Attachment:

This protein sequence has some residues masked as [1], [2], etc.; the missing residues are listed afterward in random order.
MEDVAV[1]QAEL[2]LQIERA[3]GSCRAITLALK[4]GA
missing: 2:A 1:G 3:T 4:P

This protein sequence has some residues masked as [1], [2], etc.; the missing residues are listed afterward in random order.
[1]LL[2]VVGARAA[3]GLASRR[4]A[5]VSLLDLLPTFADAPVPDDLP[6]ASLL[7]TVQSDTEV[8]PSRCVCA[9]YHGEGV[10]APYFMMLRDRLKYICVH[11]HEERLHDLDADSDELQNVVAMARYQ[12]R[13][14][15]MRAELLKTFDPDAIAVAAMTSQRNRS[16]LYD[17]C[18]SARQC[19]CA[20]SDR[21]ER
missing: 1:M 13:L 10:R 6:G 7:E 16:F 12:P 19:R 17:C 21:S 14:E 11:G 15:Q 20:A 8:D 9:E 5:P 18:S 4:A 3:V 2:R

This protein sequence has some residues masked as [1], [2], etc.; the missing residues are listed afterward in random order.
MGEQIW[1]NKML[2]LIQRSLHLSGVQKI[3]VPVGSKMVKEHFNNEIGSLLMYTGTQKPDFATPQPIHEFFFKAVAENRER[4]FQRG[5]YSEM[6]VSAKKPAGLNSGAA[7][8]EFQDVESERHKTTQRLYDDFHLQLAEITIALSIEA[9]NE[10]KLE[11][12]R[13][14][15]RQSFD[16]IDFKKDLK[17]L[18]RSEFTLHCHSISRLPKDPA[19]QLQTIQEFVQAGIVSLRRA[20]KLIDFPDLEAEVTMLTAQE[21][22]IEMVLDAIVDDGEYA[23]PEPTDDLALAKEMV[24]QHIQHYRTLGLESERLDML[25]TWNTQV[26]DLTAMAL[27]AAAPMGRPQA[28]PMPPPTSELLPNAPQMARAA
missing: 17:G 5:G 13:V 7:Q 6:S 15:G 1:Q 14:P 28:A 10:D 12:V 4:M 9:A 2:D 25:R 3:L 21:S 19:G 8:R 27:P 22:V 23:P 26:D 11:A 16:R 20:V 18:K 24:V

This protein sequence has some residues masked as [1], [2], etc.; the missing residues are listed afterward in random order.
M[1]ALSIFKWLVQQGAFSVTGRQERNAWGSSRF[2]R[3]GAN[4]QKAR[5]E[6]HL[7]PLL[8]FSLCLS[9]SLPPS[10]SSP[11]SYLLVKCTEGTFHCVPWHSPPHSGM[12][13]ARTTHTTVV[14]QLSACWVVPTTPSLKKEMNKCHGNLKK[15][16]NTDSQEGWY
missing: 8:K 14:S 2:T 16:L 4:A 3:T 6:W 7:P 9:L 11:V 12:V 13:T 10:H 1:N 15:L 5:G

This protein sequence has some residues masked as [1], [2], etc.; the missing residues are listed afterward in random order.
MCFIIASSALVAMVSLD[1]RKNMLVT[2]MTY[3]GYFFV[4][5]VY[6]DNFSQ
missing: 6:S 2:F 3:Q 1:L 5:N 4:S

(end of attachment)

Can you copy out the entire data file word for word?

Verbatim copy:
This protein sequence has some residues masked as [1], [2], etc.; the missing residues are listed afterward in random order.
MEDVAV[1]QAEL[2]LQIERA[3]GSCRAITLALK[4]GA
missing: 2:A 1:G 3:T 4:P

This protein sequence has some residues masked as [1], [2], etc.; the missing residues are listed afterward in random order.
[1]LL[2]VVGARAA[3]GLASRR[4]A[5]VSLLDLLPTFADAPVPDDLP[6]ASLL[7]TVQSDTEV[8]PSRCVCA[9]YHGEGV[10]APYFMMLRDRLKYICVH[11]HEERLHDLDADSDELQNVVAMARYQ[12]R[13][14][15]MRAELLKTFDPDAIAVAAMTSQRNRS[16]LYD[17]C[18]SARQC[19]CA[20]SDR[21]ER
missing: 1:M 13:L 10:R 6:G 7:E 16:F 12:P 19:R 17:C 21:S 14:E 11:G 15:Q 20:A 8:D 9:E 5:P 18:S 4:A 3:V 2:R

This protein sequence has some residues masked as [1], [2], etc.; the missing residues are listed afterward in random order.
MGEQIW[1]NKML[2]LIQRSLHLSGVQKI[3]VPVGSKMVKEHFNNEIGSLLMYTGTQKPDFATPQPIHEFFFKAVAENRER[4]FQRG[5]YSEM[6]VSAKKPAGLNSGAA[7][8]EFQDVESERHKTTQRLYDDFHLQLAEITIALSIEA[9]NE[10]KLE[11][12]R[13][14][15]RQSFD[16]IDFKKDLK[17]L[18]RSEFTLHCHSISRLPKDPA[19]QLQTIQEFVQAGIVSLRRA[20]KLIDFPDLEAEVTMLTAQE[21][22]IEMVLDAIVDDGEYA[23]PEPTDDLALAKEMV[24]QHIQHYRTLGLESERLDML[25]TWNTQV[26]DLTAMAL[27]AAAPMGRPQA[28]PMPPPTSELLPNAPQMARAA
missing: 17:G 5:G 13:V 7:Q 6:S 15:G 1:Q 14:P 28:A 10:D 12:V 4:M 9:A 2:D 25:R 3:L 21:S 19:G 8:R 27:P 22:V 23:P 26:D 11:A 16:R 20:V 18:K 24:V

This protein sequence has some residues masked as [1], [2], etc.; the missing residues are listed afterward in random order.
M[1]ALSIFKWLVQQGAFSVTGRQERNAWGSSRF[2]R[3]GAN[4]QKAR[5]E[6]HL[7]PLL[8]FSLCLS[9]SLPPS[10]SSP[11]SYLLVKCTEGTFHCVPWHSPPHSGM[12][13]ARTTHTTVV[14]QLSACWVVPTTPSLKKEMNKCHGNLKK[15][16]NTDSQEGWY
missing: 8:K 14:S 2:T 16:L 4:A 3:T 6:W 7:P 9:L 11:V 12:V 13:T 10:H 1:N 15:L 5:G

This protein sequence has some residues masked as [1], [2], etc.; the missing residues are listed afterward in random order.
MCFIIASSALVAMVSLD[1]RKNMLVT[2]MTY[3]GYFFV[4][5]VY[6]DNFSQ
missing: 6:S 2:F 3:Q 1:L 5:N 4:S